A couple of weeks ago, I had the opportunity to speak with Anas, who is from Damascus, Syria, and is currently pursuing a business degree in Japan. Talking to Anas made me realise much about the nature of how refugees are widely regarded in today’s world, and it inspired me to think differently.
Anas had some fascinating experiences as a student from Damascus, and was quite open to sharing them. He was studying accounting at university in Damascus, and decided he needed to strengthen his English language skills. He ended up finding out about Paper Airplanes and joined as a student in the English program. Anas believed that knowing English was the key to earn a scholarship to study abroad and pursue higher education. As English was not given emphasis in his school in Damascus, he initially had a difficult time learning it. Anas explained: “In Arabic, we say sentences without a verb, so when I started to write in English, I used to drop the ‘is’ and ‘are’!” says Anas with a chuckle. However, he described all his Paper Airplanes tutors as patient with him. One tutor used an innovative approach and taught him English through Google Docs. He and his tutor would work simultaneously on a document where he would write an article while his tutor would put comments and suggestions to improve his grammar and writing skills! He found this method of learning to be helpful to his language skills: “Now I can write articles and small pieces about academic things,” he says. Although his native tongue is Arabic, his spoken English is near flawless.
Anas moved to Lebanon from Syria in 2018 in order to pursue further education or employment opportunities, and described challenges during his time residing in Lebanon. He decided to explore his options for further higher education abroad, and worked on his English skills even more to support him to do so. With the help of his former Paper Airplanes tutors, he applied for a scholarship in Japan in 2020 where he was accepted, and now plans to study Japanese as well as complete his Masters in Business Administration.
Reflecting on the conversation with Anas, I felt… energized. Talking to Anas was no different than having a conversation getting to know an interesting stranger. Anas was kind, funny, and most importantly, extremely optimistic. He didn’t complain once about the environment in which he was born. Instead, he cheerfully recounted stories of his different pursuits to obtain an education, and is excited about the future! Though I didn’t think I had any biases going into the conversation, I later realised I had been expecting a more serious story as the only thing I knew about him beforehand was that he was from Syria.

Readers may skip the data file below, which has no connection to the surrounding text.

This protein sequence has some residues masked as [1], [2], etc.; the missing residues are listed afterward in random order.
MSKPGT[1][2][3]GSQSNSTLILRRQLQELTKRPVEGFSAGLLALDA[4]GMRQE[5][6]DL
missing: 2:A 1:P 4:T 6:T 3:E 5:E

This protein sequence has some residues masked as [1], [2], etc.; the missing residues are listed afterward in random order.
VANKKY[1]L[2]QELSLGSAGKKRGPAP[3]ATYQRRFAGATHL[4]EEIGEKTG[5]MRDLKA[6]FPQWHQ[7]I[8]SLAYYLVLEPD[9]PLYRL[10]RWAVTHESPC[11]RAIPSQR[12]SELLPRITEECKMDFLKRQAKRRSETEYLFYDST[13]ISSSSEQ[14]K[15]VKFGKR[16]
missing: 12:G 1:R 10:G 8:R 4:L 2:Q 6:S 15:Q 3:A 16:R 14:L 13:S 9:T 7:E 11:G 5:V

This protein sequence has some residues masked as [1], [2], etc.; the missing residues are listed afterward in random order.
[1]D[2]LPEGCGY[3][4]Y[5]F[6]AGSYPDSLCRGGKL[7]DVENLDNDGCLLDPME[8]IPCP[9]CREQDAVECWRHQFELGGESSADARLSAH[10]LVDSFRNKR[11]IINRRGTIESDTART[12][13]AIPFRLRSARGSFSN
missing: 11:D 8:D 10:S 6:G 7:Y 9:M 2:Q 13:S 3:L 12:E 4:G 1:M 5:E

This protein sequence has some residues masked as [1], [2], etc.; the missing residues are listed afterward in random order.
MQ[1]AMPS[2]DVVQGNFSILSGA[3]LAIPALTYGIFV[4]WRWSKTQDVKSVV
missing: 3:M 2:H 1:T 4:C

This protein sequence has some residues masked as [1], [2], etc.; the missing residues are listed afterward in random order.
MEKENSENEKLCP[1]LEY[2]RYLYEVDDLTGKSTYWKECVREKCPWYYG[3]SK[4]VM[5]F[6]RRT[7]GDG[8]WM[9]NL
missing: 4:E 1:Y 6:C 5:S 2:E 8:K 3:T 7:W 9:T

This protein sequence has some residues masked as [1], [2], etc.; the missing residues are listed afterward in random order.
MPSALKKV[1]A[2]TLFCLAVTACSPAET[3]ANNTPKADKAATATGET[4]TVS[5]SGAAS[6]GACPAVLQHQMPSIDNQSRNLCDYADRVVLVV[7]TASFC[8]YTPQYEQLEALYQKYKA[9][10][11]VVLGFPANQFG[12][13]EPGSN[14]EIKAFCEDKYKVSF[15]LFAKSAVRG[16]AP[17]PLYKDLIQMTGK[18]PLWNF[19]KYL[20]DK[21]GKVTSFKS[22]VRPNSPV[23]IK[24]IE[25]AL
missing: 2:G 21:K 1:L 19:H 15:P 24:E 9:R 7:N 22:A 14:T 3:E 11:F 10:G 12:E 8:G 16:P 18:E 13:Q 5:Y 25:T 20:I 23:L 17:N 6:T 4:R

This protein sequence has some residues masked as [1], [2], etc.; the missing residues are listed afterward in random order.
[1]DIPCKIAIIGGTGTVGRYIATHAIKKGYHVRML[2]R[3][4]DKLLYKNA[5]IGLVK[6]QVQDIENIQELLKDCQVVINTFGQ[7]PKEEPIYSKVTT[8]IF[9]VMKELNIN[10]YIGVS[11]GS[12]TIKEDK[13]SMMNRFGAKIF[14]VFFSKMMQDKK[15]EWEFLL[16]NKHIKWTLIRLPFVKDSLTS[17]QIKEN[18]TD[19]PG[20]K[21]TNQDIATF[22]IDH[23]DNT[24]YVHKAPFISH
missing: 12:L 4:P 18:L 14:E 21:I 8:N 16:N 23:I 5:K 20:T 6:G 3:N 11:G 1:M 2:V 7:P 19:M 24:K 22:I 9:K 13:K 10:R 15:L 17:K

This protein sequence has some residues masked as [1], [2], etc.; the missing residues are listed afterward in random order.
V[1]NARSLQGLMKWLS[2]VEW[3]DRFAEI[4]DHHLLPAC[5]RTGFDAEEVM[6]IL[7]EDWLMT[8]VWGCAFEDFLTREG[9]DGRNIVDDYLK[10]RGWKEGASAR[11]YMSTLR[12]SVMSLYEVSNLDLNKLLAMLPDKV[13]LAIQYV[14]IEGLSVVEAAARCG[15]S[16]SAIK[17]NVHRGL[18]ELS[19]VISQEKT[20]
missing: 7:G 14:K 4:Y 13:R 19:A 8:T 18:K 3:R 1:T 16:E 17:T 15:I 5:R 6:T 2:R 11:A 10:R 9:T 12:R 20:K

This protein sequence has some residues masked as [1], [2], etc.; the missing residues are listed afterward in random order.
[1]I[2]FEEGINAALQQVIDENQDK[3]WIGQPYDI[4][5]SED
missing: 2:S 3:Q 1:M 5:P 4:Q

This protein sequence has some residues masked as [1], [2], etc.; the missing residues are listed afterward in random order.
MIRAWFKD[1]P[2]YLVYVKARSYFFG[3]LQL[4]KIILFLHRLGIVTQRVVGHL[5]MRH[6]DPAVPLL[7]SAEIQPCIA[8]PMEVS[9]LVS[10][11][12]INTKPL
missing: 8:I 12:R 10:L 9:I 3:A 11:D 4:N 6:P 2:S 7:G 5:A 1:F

My unconscious pre-bias about my interview with Anas shows how much change needs to be brought about in the way we look at refugees. Media portrayals tend to victimize them but we should challenge this stereotype using the platforms available to us. We should share their stories and help them access education or employment, thereby giving them equal opportunities as everyone else to grow. Rather than pitying them, we should encourage them to not be victims, but instead to be fighters like Anas, and to actively seek out opportunities and seize them to make a better life for themselves.
About the author: Moazzam Salman
I am from Lahore, Pakistan and am currently in my junior year of high school. At Paper Airplanes, I write pieces for the blog. In my free time, I love robotics, reading, listening to music, playing sports, and spending time with my family.
The views and opinions represented in this post belong solely to the author of the blog post, and are not representative of the views and policies of Paper Airplanes and its staff members.